The start up voltage was higher today (10.35 volts) than it was yesterday (9.65 volts). That may point to the batteries being a little more discharged than I thought, coming out of the shipping box. If that’s the case, then I’m looking at an even better runtime on these freshly charged batteries. Vaguely, this makes sense, because of the efficiency difference between the booster and the DC-DC converter, I was indeed expecting a better runtime than four hours yesterday. So, time will tell. Literally.
The new batteries arrived in a small but heavy package. I pulled the brand new Imedions out of the box, and tested them for voltage. All but one was OK out-of-box with no further charging needed. For the one, fortunately, I had kept a pre-charged spare in the battery drawer, to round out the eight battery line-up. Next, I pulled four dual “C” battery holders from the same small mail package, and arranged them on a piece of trim board (not something a person should normally do, but I did for this little test). The next little jewel that I pulled from the shipping container was the DC-DC (voltage, not frequency) down-converter. Not being patient enough to wait for the housing that I had ordered, that the batteries will ultimately reside within, I soldered a switch to a couple wires, pushed the batteries into place, connected the pack to the DC-DC converter, and threw the switch!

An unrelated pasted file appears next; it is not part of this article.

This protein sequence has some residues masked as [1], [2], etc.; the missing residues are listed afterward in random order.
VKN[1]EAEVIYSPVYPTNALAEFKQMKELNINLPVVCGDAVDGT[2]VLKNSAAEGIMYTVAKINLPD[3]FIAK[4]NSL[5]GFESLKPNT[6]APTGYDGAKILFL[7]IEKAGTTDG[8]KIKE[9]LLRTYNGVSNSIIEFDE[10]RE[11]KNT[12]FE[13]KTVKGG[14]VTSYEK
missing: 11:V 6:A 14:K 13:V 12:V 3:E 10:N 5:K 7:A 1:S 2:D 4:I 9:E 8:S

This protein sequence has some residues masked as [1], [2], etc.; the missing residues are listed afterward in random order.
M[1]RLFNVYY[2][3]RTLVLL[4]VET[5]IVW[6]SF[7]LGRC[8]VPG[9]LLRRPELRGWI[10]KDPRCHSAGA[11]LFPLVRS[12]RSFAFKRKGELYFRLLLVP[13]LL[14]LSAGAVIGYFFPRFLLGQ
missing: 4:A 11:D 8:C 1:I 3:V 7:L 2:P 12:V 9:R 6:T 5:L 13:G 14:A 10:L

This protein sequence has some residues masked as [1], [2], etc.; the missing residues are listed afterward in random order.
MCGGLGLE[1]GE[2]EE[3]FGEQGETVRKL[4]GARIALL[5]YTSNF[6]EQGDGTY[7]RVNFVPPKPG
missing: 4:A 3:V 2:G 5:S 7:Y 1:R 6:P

The batteries were purchased without much thought, as they were extremely inexpensive. There is high variability in NiMH cells, depending upon manufacturer. Some simple math shows that I am not extracting the full capacity of the batteries while running the Odroid. Whether this is a problem with the batteries, with the current (mA) demand, or with the “forming charge” procedure has to be determined.